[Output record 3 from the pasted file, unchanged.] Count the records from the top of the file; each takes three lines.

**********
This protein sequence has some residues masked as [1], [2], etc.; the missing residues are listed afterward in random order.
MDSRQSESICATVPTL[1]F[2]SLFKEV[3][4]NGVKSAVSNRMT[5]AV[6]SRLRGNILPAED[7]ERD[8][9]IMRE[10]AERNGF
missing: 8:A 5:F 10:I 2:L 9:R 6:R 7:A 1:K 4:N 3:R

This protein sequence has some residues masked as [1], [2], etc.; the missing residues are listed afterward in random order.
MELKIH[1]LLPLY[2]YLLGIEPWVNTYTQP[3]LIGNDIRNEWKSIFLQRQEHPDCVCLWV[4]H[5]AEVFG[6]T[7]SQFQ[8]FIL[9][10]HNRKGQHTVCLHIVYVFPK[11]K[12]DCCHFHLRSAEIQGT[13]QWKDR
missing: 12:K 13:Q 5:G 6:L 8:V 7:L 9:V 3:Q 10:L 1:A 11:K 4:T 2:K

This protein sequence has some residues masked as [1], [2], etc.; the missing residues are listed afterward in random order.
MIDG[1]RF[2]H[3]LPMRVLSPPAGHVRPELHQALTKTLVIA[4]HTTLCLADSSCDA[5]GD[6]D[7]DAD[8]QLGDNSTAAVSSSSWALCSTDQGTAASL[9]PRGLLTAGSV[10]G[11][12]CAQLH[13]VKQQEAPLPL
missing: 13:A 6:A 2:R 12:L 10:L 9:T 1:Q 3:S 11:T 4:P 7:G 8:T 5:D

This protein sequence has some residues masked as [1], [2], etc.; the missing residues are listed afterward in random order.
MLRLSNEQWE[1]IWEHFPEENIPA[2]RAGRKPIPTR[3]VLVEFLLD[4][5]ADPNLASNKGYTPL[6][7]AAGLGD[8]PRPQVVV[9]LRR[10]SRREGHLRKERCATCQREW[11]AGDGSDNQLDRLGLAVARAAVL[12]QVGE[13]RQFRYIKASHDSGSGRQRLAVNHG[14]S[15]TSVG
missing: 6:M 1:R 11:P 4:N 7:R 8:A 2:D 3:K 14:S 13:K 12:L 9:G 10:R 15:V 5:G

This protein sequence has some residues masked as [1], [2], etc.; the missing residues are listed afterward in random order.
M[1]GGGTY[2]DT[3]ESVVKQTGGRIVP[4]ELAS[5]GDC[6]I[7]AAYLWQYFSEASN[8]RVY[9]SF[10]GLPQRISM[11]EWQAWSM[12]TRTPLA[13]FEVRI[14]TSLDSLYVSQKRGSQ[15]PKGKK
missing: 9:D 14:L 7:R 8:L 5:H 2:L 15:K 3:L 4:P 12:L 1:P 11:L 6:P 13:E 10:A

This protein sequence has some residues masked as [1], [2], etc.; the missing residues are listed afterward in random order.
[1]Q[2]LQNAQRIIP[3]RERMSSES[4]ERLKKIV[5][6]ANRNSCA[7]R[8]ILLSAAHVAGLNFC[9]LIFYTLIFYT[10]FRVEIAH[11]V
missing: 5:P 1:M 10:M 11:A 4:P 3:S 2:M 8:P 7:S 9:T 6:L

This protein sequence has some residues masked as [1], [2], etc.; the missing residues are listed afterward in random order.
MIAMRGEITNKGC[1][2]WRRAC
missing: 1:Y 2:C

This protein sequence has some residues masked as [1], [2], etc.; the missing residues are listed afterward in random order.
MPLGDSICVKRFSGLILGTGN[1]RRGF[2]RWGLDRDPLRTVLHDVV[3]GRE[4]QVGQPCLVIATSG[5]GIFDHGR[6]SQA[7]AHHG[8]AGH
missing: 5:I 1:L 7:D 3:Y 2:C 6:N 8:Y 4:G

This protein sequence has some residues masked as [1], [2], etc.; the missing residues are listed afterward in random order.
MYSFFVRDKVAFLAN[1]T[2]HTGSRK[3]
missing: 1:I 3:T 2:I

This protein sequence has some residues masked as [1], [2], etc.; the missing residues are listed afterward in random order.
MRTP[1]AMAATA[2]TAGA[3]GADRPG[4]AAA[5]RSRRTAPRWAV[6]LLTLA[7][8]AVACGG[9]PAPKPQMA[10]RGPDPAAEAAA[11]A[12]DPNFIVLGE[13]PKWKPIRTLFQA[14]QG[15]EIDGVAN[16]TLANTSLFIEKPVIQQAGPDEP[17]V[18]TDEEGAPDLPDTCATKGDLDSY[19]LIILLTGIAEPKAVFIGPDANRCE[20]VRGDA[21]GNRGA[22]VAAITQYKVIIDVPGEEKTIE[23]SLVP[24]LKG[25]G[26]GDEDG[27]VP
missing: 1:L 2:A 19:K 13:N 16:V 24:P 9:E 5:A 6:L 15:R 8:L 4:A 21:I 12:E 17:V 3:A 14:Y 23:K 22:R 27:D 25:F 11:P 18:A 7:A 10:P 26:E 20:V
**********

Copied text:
This protein sequence has some residues masked as [1], [2], etc.; the missing residues are listed afterward in random order.
MIDG[1]RF[2]H[3]LPMRVLSPPAGHVRPELHQALTKTLVIA[4]HTTLCLADSSCDA[5]GD[6]D[7]DAD[8]QLGDNSTAAVSSSSWALCSTDQGTAASL[9]PRGLLTAGSV[10]G[11][12]CAQLH[13]VKQQEAPLPL
missing: 13:A 6:A 2:R 12:L 10:L 9:T 1:Q 3:S 11:T 4:P 7:G 8:T 5:D